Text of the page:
My roommates and I used to take pretty big doses of pseudoephedrine in college to stay awake, in the form of diet pills (that were 100% pseudoephedrine) you could by at the 7 that were commonly known as 'trucker speed.' I'm very sure that this is/was a pretty common use for these.
posted by drobot at 8:13 AM on April 15, 2005

airguitar - ephedrine and pseudoephedrine are diastereomers [that is, "not mirror images but otherwise the same." Note how in pseudoephedrine, the lines to the OH and the first CH3 are of the same sort. That means that they're oriented the same way in space - sort of pointing the same direction. In ephedrine, they're pointing opposite directions. This structural difference causes the two molecules' intereactions with the body's postsynaptic adrenergic receptors to have slightly different effects, although they both bind to the same receptors and displace the same thing [noradrenaline.]

And yeah, if you've read any of Shulgin's work [or some of the stuff on Erowid, for that matter], there are two main classes of hallucinogenic drugs - phenethylamines [based on mescaline] and tryptamines [based on LSD]. The former are all built along the same basic chemical lines as amphetamines, with slightly different substitutions [e.g., most of the hallucinogens listed there have -OCH3 groups at the R2 and R5 sites. The only drugs that don't have either are MDA and MDMA... neither of which is really a hallucinogen.] Along with their other, stranger properties, all have the physical effects of stimulants.

< / chemistry stuff>

Oh, and Morrigan: the problem was more that people were taking ephedra as a dietary supplement, not that ephedrine in medicine was killing people. It wasn't regulated, dosages weren't controlled at all, that sort of thing. While it's not used much in cold medicine any more, it's still used for a few other purposes.
posted by ubersturm at 9:19 AM on April 15, 2005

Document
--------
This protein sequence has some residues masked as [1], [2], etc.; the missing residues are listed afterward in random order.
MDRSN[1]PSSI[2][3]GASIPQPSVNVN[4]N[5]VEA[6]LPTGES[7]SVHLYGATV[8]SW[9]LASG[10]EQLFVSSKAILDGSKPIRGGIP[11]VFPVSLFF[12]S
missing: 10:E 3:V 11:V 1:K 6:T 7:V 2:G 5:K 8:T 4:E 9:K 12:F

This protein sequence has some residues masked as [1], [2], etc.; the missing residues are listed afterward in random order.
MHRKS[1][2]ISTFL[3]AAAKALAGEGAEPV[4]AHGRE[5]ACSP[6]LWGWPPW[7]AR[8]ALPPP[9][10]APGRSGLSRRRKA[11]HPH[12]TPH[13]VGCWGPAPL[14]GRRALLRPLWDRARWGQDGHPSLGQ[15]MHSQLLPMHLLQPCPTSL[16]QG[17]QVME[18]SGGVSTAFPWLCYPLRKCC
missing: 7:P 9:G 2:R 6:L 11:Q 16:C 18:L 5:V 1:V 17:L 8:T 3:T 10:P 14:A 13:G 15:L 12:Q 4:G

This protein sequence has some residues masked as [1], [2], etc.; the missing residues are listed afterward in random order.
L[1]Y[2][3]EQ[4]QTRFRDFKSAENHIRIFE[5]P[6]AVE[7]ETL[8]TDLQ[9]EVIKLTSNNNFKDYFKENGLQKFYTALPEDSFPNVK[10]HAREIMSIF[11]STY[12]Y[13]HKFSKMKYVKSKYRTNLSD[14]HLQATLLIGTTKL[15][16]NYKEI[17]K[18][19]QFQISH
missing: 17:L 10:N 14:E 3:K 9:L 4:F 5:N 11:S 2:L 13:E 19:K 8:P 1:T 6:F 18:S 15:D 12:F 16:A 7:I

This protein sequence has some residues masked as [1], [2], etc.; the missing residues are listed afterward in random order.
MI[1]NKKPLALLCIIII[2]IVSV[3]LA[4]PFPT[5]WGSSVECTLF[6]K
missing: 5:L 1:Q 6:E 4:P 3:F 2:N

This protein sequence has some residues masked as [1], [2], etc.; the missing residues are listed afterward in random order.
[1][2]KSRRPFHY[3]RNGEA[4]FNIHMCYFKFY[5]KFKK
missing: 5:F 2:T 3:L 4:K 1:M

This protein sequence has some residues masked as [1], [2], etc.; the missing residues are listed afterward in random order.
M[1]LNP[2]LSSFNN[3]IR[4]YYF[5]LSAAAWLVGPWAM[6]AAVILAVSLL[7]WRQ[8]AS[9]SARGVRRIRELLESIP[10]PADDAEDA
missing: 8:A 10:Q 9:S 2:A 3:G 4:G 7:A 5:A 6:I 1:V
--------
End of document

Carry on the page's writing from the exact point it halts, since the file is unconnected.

airguitar: Look at the systematic names of the two molecules.


The difference in the type of line is denoted by 1R versus 1S. The two molecules are diastereomers of each other—same structure, but the handedness of one of the bonds is different.

A dashed line means a moiety is above the plane of the rest of the molecule. A solid line means it is below the plane.
posted by grouse at 9:30 AM on April 15, 2005

Imagine both molecules laid out flat on a surface. The hydroxy (OH) group on Ephedrine is coming off the plane towards you (shown as solid triangle) while the same OH group on Pseudoephedrine is breaking the plane but away from you (shown as dashed triangle).

Think of diastereomers as left-hand and right-hand versions - your hands aren't mirror images of each other because you can't superimpose them on each other.

On preview, everything grouse said.
posted by junesix at 10:45 AM on April 15, 2005

junesix: I would think of my hands more as enantiomers than diastereomers. They are mirror images of each other (well, excluding little differences in fingerprints, etc).
posted by grouse at 12:33 PM on April 15, 2005

Very interesting. . . the first day I take sudafed, I feel great - alert, focused, slightly stimulated but not jittery the way I get with too much coffee. Second day, pretty good. Third day, flipping out anxious paranoia and sleeplessness. Can anyone explain this? Does the fact that I focus better on the stuff (which I'm not taking for that purpose, just to relieve congestion) mean I have ADD?
posted by mai at 1:10 PM on April 15, 2005

mai: Here's a statistically valid screener for ADHD.

ubersturm : "there are two main classes of hallucinogenic drugs - phenethylamines [based on mescaline] and tryptamines [based on LSD]"

This wording is somewhat confusing. PEAs aren't based on mescaline, and neither are tryptamines based on LSD. More like an example of each class.
posted by Gyan at 4:03 PM on April 15, 2005

There's a reason why it's called 'trucker speed'
posted by angry modem at 4:53 PM on April 15, 2005

Yep, pseudoephedrine is a CNS stimulant. So's ephedrine. "Ephedra" is actually a plant genus that's rich in this and other related compounds; the monoamines are a generic class of compounds that include dopamine, norepinephrine and epinephrine, and ephedrine mimics these effects. People have varying reactions to pseudoephedrine.

Pseudoephedrine-related deaths are probably from hypertension and cardiac arrhythmias at high doses; often the person took such high doses because he thought they'd be "performance-enhancing." Bad idea.
posted by ikkyu2 at 7:22 AM on April 18, 2005

Sorry about the wording, Gyan. A better way of putting it: those were pretty much the first hallucinogens known in each class; further exploration of, say, phenethylamines didn't start with the phenethlamine compound, it started with modification of mescaline's structure and went on from there to other phenethylamines. It's the study of tryptamines and phethylamines that was based on LSD and mescaline, rather than the subsequent new compounds themselves.
posted by ubersturm at 1:05 PM on April 18, 2005